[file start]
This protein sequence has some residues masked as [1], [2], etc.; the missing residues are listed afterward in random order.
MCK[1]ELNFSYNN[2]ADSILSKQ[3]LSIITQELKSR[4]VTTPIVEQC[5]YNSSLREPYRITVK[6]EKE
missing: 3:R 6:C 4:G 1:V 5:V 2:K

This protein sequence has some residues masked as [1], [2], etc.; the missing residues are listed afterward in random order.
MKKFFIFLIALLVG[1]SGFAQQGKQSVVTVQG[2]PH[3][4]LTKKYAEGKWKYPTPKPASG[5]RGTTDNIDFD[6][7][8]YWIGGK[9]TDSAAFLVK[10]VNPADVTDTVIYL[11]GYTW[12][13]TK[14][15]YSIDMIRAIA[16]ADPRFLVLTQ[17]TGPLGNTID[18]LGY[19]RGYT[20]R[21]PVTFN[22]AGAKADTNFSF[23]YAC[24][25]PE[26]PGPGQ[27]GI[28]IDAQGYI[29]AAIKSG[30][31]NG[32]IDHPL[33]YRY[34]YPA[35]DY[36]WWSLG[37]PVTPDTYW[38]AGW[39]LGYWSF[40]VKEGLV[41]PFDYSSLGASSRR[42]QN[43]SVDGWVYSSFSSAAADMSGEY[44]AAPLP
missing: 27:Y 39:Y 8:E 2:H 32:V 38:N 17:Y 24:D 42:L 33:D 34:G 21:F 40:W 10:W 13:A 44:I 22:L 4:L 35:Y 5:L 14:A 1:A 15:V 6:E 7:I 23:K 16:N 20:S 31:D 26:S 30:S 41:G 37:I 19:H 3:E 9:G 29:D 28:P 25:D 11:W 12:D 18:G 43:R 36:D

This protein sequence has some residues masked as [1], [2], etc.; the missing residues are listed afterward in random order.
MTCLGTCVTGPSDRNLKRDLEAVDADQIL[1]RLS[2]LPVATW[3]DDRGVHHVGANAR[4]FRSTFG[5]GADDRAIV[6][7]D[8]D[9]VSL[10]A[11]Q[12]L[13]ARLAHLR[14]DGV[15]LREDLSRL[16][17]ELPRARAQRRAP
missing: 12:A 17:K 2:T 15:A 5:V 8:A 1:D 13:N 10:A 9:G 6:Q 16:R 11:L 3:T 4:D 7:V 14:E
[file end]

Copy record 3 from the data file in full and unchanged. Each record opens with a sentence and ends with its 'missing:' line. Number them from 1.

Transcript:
This protein sequence has some residues masked as [1], [2], etc.; the missing residues are listed afterward in random order.
MTCLGTCVTGPSDRNLKRDLEAVDADQIL[1]RLS[2]LPVATW[3]DDRGVHHVGANAR[4]FRSTFG[5]GADDRAIV[6][7]D[8]D[9]VSL[10]A[11]Q[12]L[13]ARLAHLR[14]DGV[15]LREDLSRL[16][17]ELPRARAQRRAP
missing: 12:A 17:K 2:T 15:A 5:V 8:A 1:D 13:N 10:A 9:G 6:Q 16:R 11:L 3:T 4:D 7:V 14:E